In today’s world, there are many technologies that are “Software defined”. This has been possible because of many advancements in technology – at the bottom of the stack, you have the Operating system, then the virtualization layer – which actually kicked of the original software defined compute with Virtual machines etc. Then came containers and then the orchestrators for the containers such as k8s, k3s - these technological advancements paved the path to define a software defined data center. In the datacenter, after software defined compute, software defined networking and software defined storage started to become norm. Now the time is prime to move software defined trend to the edge devices as well. This is really a transformation that has started across many segments such as Automotive – cars, trucks etc. We do see this trend applied to many other edge devices and one of them would be cameras or as we and many others call it as Smart Cameras. The idea here is that once you buy a camera, the hardware is advanced so that you will be receiving continuous software updates which can be neural network model updates catered to the specific data that you might have captured using the camera or other updates related to functionality and security of the device.
By designing future camera products with cloud native capabilities in mind, one will be able to scale camera and vision products to unprecedented levels. If all the applications are deployed using a service oriented architecture with containers, a device can be continuously updated. One of the key advantages of this architecture would be to enable new use case scenarios that one might not have envisioned in the past with a simple on demand service deployment post sale through an app store. A simple example can be to deploy a new and updated license plate recognition app a year after the purchase of cameras. At the same time one of the other key advantages with this architecture would be to enable continuous machine learning model updates based on the data pertinent to the camera installations i.e be able to use the data that it is capturing and use it to train the models. With this, the model would be relevant to the specific use-case thus increasing the value of the camera itself. All of this is possible due to enabling a service oriented architecture model using containers and thinking cloud native first.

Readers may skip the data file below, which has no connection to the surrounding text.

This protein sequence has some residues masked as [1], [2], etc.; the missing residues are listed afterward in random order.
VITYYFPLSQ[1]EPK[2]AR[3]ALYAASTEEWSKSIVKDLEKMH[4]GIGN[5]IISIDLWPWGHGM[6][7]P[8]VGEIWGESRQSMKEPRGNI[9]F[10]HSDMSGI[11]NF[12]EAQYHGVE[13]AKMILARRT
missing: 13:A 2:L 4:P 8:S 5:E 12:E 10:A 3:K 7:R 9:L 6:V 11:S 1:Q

The other important aspect that will really bring together the security camera and vision products is the adherence to common standards at the silicon and the platform level. Arm has started an initiative called Project Cassini and Arm SystemReady® is a key component of this initiative. As part of Arm SystemReady®, Arm is working with many ecosystem partners (OEMs, ODMs, silicon vendors) to drive a standards approach in order to scale deployments by replacing custom solutions with standards-based solutions and becoming the platform of choice for future camera deployments.
So we at Arm would like to provide a reference solution for future software defined cameras based on standards with focus on security, machine learning, imaging and cloud-native. The basis of the reference solution is a SystemReady® platform. SystemReady® platforms implement UEFi, U-Boot and Trusted Firmware based on specific standards. With the base software layers compliant to SystemReady®, standard linux distros such as Ubuntu, Yocto can be run on these platforms. Then the layer above would be a container orchestration layer to be able to run containerized applications, by using k3S. Then the layer above would be the Machine learning and Computer vision libraries. Arm has been providing support for machine learning through Arm-NN and Arm Compute library so that customers can develop their ML applications using standard ML frameworks such as PyTorch, Tensorflow etc. Similarly on the computer vision side, it is critical to support open standards such as Video 4 Linux, OpenCV and BLAS libraries. Now moving up the stack is security – this is where the example reference design will use PARSEC, which is an open source platform abstraction layer for security along with PSA certification process so that you know that the product will be secure when deployed in the field. The layer above would also provide containerized applications for inferencing, analytics and storage. Then on the top layer would be to provide the connectivity to the cloud with the capability to run camera and vision software applications, be able to take care of all the edge services etc.
Software defined cameras is a game changing initiative to enable the next generation of security and surveillance cameras that will support all the companies through the value chain.